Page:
Background: Clinicians caring for patients who have acquired immunodeficiency syndrome (AIDS) need to be aware of the wide variety of infectious diseases that can occur. Although Pneumocystis carinii pneumonia (PCP) is the most common AIDS-defining infection, other opportunistic infections associated with advanced immunodeficiency can develop after an initial diagnosis. Methods: To ascertain AIDS-defining opportunistic infections that developed at the time of or after an AIDS diagnosis, an intensive chart review was conducted for 45 homosexual men with AIDS who died from 1990 through 1992. Time to death after first occurrence of these infections was also determined. Results: The most common opportunistic infection occurring as the initial AIDS-defining illness was PCP (31 percent). The most common opportunistic infection occurring as a secondary disease was cytomegalovirus (CMV) disease (40 percent), followed by disseminated Mycobacterium avium complex (33 percent) and invasive candidiasis (31 percent). Each of these latter infections was associated with a poor prognosis (median time to death ≤ 8 months). Conclusions: Diseases caused by CMV, disseminated M. avium complex, and invasive candidiasis were uncommon presenting manifestations of AIDS but were common secondary diseases that tended to be associated with limited survival. With increasing survival and a declining incidence of PCP as a result of medical therapy, other severe opportunistic infections might become increasingly recognized.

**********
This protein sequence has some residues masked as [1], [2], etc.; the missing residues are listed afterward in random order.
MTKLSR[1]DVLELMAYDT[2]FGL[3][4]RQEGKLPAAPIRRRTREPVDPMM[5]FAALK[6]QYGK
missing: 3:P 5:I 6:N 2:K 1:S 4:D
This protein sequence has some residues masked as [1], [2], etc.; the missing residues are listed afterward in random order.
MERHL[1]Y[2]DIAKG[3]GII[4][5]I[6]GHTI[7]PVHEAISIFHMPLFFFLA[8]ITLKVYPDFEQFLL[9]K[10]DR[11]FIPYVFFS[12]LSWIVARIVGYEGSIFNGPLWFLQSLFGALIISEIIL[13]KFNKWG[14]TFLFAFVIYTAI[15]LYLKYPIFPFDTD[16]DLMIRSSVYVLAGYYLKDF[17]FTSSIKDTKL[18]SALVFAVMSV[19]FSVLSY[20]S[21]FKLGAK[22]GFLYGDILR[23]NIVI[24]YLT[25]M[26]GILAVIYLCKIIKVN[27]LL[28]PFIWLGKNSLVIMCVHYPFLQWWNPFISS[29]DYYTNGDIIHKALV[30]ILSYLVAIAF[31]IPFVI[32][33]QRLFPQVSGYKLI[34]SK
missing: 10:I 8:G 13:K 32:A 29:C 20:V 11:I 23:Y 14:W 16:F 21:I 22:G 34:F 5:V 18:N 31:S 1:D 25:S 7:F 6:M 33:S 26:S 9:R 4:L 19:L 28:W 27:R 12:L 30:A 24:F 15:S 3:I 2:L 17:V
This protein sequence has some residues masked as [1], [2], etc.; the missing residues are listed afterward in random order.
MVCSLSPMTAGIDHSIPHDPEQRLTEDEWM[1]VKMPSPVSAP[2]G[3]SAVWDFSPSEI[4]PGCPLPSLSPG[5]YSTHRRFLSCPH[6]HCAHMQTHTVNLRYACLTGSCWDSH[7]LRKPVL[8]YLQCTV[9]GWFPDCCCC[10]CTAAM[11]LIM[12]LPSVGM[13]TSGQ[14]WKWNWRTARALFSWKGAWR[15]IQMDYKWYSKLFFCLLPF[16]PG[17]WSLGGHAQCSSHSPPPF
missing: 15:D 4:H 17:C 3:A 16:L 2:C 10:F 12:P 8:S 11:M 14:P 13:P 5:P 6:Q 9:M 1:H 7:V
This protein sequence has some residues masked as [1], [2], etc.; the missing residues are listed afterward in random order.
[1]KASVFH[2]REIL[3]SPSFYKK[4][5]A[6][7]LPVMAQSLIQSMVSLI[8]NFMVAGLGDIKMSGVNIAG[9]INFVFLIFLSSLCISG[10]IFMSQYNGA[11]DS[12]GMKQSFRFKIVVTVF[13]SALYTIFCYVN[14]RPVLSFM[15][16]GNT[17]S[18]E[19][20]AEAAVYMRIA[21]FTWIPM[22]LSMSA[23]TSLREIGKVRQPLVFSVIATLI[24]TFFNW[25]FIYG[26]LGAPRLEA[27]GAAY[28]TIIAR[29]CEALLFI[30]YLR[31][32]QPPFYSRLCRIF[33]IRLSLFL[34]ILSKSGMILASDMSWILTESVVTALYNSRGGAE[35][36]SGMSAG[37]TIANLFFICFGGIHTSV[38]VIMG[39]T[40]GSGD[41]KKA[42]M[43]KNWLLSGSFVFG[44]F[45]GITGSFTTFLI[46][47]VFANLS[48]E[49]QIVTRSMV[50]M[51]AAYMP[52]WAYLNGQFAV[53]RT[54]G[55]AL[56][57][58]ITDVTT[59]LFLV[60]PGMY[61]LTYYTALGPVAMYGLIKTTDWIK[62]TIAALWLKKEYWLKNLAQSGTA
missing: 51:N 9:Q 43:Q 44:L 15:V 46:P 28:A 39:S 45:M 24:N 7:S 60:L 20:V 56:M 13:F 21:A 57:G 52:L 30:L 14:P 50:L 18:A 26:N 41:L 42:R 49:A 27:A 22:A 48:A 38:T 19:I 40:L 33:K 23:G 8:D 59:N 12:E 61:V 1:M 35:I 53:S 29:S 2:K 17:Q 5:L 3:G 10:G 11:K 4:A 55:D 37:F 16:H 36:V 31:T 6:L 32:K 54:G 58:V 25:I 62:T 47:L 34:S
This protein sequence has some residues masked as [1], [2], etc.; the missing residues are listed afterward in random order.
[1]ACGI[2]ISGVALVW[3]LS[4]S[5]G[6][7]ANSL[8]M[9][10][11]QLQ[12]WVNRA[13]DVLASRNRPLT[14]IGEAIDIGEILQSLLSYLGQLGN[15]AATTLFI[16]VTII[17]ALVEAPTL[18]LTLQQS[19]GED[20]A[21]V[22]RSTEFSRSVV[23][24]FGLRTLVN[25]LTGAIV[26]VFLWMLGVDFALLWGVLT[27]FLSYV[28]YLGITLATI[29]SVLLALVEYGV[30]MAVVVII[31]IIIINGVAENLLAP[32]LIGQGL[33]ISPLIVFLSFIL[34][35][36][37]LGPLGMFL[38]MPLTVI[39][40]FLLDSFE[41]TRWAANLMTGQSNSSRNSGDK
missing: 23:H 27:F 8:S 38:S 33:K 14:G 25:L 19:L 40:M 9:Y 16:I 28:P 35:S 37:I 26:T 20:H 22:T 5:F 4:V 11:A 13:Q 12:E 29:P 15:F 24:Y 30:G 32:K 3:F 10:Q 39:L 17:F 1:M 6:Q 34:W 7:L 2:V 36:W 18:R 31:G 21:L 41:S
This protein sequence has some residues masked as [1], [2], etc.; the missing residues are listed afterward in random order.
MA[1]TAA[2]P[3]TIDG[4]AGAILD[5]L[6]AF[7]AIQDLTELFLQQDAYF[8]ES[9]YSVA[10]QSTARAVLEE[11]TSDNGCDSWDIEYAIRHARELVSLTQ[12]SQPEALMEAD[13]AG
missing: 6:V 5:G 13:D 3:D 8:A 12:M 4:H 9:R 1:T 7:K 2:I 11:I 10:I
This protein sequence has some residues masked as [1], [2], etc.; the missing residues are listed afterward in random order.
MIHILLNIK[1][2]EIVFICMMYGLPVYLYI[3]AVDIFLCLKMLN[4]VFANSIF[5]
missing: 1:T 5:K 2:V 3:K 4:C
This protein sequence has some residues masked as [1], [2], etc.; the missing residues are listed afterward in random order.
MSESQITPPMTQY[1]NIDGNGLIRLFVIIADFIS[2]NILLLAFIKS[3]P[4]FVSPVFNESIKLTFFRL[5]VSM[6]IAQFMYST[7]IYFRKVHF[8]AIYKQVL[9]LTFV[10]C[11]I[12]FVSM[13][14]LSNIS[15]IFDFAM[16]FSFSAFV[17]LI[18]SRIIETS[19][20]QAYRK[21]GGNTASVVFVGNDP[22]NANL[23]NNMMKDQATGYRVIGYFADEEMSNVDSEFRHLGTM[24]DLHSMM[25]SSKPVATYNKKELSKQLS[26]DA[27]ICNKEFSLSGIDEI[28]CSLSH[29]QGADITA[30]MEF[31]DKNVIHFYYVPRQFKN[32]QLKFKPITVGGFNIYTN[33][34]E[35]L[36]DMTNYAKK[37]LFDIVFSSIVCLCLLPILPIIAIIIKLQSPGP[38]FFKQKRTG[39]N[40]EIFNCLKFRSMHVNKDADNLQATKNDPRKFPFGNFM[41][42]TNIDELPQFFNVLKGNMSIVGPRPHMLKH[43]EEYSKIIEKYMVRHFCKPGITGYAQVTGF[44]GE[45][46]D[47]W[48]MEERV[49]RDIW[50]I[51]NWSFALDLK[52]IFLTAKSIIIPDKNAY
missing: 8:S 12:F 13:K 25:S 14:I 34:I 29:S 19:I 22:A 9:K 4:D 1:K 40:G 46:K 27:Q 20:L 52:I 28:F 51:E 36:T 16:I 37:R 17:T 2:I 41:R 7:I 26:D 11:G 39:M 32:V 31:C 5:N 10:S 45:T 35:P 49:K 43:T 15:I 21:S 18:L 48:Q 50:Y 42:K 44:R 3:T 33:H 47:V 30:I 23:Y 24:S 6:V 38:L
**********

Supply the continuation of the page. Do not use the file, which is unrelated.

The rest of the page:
|Original language||English (US)|
|Number of pages||4|
|Journal||Journal of the American Board of Family Practice|
|State||Published - Jan 1 1994|